By Bill Bell
BERKELEY, Cal., February 5. NATALIE Coughlin must love records because she's collecting more than Carter has pills.
Just last weekend, for example, during Pac-10 dual meets at the Spieker Aquatics Complex against USC and UCLA, the Cal junior superstar — already American/ NCAA record-holder in the 100-200 yard freestyles, 100-200 yard backstrokes and 100-200 yard butterflys — swam the fastest 100 back ever in a dual meet (52.22 against the Bruins) and the fastest 100 fly ever in a dual meet (51.88 against the Trojans the previous day).
She almost equaled that 51.88 with a 51.96 against UCLA a day later.
In drag racing they have the "one percent" rule, i.e., for a run to count as a record a driver must back up his time via a second run within 1% of that time in the next race.
Certainly 51.96 falls within one percent of 51.88, so Coughlin gets to keep her record. She also has the second-best performance (51.90) from a dual meet against Georgia last November.
Coughlin's record spree is unprecedented. Perhaps the only similar feat — aside from Mark Spitz's seven golds and seven world standards at the Munich Olympics — is Tracy Caulkins' four American records in both individual medleys and the 100-500 frees. TC followed Spitz by seven years at the AAU Nationals during April of 1979 at East Los Angeles College.
Coughlin doesn't merely set records at championships. She's fast from opening-day. Aside from her American-collegiate marks in six events (and not even Caulkins did that!), she's got the fastest non-championship performance in the 50-100-200-500 yard frees plus the backstrokes and flys.
In the 50, her 22.21 from the 2001 Longhorn Invitational is the fastest non-championship collegiate time ever. Former Texan and Big 12 champ Tammie Stone went 21.84 at last year's American short course Championships in Austin, third-performer-performance all-time. Stone's swim is the fastest non-championship performance ever.
In the 100, Coughlin's 47.76 from that same Longhorn Invite is just off her American/NCAA-record of 47.47 from last year's collegiate championships at Texas, done leading off Cal's 400 free relay. She also has the dual meet standard (48.06) swum against Georgia last fall.
In the 200 free, aside from her American/NCAA-record of 1:42.65 from Auburn's Tiger Invitational in December, Coughlin's 1:43.30 from last year's Pac-10s at Belmont Plaza — fourth-performance all-time — is the best non-NCAA Championship swim. However, former American/NCAA record-holder Nicole Haislett of Florida has the dual meet record with her 1:44.99 against Texas more than a decade ago.
Coughlin's 4:37.62 for the 500, also swum at the Tiger Invite (where she set ARs and NCAA records in the 200 fly-200 free, first time that's been done by ANY woman in more than three decades, if ever) is fastest-ever for a non-title meet. She ranks fifth on the all-time performances' list and is fourth performer.
Similar to Caulkins, who only did the 500 once at a major competition, resulting in a then American record of 4:36.25, Coughlin has only swum this race once competitively since entering Cal. The results speak for themselves. That former Stanford All-America Janet Evans' American/NCAA record (4:34.39) from her freshman season on The Farm 13 years ago has stood the test of time — and in turn is less than two seconds faster than Caulkins' previous standard from 11 years earlier — also speaks volumes about American women's distance swimming.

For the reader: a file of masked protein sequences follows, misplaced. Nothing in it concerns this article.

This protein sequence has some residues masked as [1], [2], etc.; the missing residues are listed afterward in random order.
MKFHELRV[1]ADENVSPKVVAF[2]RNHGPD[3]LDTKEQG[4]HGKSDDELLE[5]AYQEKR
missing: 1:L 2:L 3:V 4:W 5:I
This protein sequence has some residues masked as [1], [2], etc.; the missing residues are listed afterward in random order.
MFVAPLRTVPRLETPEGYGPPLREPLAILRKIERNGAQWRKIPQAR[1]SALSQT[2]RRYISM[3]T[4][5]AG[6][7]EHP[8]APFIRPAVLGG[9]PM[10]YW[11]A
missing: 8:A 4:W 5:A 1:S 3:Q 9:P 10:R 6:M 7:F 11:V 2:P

While Coughlin has the American/NCAA record in the 200 back (1:49.52), she's never swum a fast 200 in a dual meet. Thus that record belongs to former Stanford star (and Sydney Olympic 200 fly gold medalist) Misty Hyman. She swam a 1:55.01 at Texas in a tri-meet against the Longhorns and SMU in January of '99
To set the American/NCAA record at Austin last March, Coughlin had to beat a pretty tough standard: her own 1:50.90 from last season's Pac-10s at Belmont Plaza a month earlier. That in turn eclipsed her 1:51.02 from the previous year's NCAAs, which in turn eclipsed her 1:52.73 from the '01 Pac-10s in her freshman season at Cal.
So…Coughlin has been the only woman to break the 1:53.0, 1:52.0, 1:51.0 and 1:50.0 barriers, and she's not done yet.
In the 100 fly, her American/NCAA record (50.01) from NCAAs broke her own 50.67 from the prelims. In turn, her prelim swim surpassed Jenny Thompson's American-record (51.07) from the Kerr-McGee Elite Meet in Oklahoma City four years earlier. [Thompson's time was not a collegiate record as she had long since left The Farm.] The collegiate mark Coughlin twice broke last season belonged — you guessed it — to Natalie Coughlin, with her 51.18 from the previous season's NCAAs at East Meadow.
In the 200 fly, Coughlin had never held the record until last December. Again, at the Tiger Invite, she put paid to Mary T. Meagher's 1:52.99 from the U.S. Nationals at Harvard 21 years ago with her 1:51.93. The old collegiate record was 1:53.23 by Stanford's Shelly Ripple from last season's NCAAs that won her her first individual collegiate championship gold. Ripple ranks fourth and third on the all-time performances-performers' list, No. 2 all-time college and holds the Cardinal record too.
That's just Coughlin's curriculum vitae short-course.
Long course, the Cal Wonderwoman is defending World Champion in the 100 back, and last summer she became the first (and only) female ever under 1:00.0 for the 100 meter backstroke. She swam 59.58 at the Nationals in Ft. Lauderdale during early August; then went 59.72